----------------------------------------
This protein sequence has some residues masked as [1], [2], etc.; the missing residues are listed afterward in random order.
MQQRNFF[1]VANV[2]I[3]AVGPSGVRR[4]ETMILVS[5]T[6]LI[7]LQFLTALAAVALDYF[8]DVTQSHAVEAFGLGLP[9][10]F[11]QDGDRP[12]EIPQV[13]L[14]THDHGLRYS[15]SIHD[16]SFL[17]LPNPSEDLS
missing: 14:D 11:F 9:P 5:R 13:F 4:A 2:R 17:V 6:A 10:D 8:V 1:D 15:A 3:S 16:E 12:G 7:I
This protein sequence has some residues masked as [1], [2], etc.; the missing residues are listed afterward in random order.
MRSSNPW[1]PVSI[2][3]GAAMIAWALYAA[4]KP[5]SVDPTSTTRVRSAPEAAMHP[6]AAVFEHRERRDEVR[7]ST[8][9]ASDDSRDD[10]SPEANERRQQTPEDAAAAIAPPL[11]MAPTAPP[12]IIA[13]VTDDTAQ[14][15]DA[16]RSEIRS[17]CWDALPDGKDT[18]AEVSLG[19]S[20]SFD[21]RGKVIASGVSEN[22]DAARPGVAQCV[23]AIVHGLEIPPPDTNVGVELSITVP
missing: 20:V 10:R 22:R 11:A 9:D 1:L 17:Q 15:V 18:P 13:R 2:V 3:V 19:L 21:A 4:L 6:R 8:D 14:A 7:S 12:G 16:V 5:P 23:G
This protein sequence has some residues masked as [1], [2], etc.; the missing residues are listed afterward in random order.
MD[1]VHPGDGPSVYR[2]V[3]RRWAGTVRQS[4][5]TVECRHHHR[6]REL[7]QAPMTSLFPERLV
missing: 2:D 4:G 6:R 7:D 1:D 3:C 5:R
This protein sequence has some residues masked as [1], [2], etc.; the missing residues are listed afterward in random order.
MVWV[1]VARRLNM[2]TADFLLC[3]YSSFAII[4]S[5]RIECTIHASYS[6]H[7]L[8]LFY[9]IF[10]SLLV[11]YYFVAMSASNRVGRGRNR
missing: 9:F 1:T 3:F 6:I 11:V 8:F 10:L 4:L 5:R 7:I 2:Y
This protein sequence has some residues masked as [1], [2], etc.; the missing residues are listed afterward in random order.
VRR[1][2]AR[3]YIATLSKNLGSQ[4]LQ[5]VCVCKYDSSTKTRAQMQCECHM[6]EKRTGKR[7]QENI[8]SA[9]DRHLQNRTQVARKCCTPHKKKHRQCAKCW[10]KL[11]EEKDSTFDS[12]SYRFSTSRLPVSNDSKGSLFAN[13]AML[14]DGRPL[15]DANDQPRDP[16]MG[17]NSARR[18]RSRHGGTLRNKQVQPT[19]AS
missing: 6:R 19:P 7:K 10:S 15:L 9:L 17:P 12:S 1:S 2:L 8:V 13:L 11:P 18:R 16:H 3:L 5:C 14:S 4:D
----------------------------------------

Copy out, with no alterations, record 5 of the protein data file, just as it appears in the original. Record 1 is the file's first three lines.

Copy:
This protein sequence has some residues masked as [1], [2], etc.; the missing residues are listed afterward in random order.
VRR[1][2]AR[3]YIATLSKNLGSQ[4]LQ[5]VCVCKYDSSTKTRAQMQCECHM[6]EKRTGKR[7]QENI[8]SA[9]DRHLQNRTQVARKCCTPHKKKHRQCAKCW[10]KL[11]EEKDSTFDS[12]SYRFSTSRLPVSNDSKGSLFAN[13]AML[14]DGRPL[15]DANDQPRDP[16]MG[17]NSARR[18]RSRHGGTLRNKQVQPT[19]AS
missing: 6:R 19:P 7:K 10:S 15:L 9:L 17:P 12:S 1:S 2:L 8:V 13:L 11:P 18:R 16:H 3:L 5:C 14:S 4:D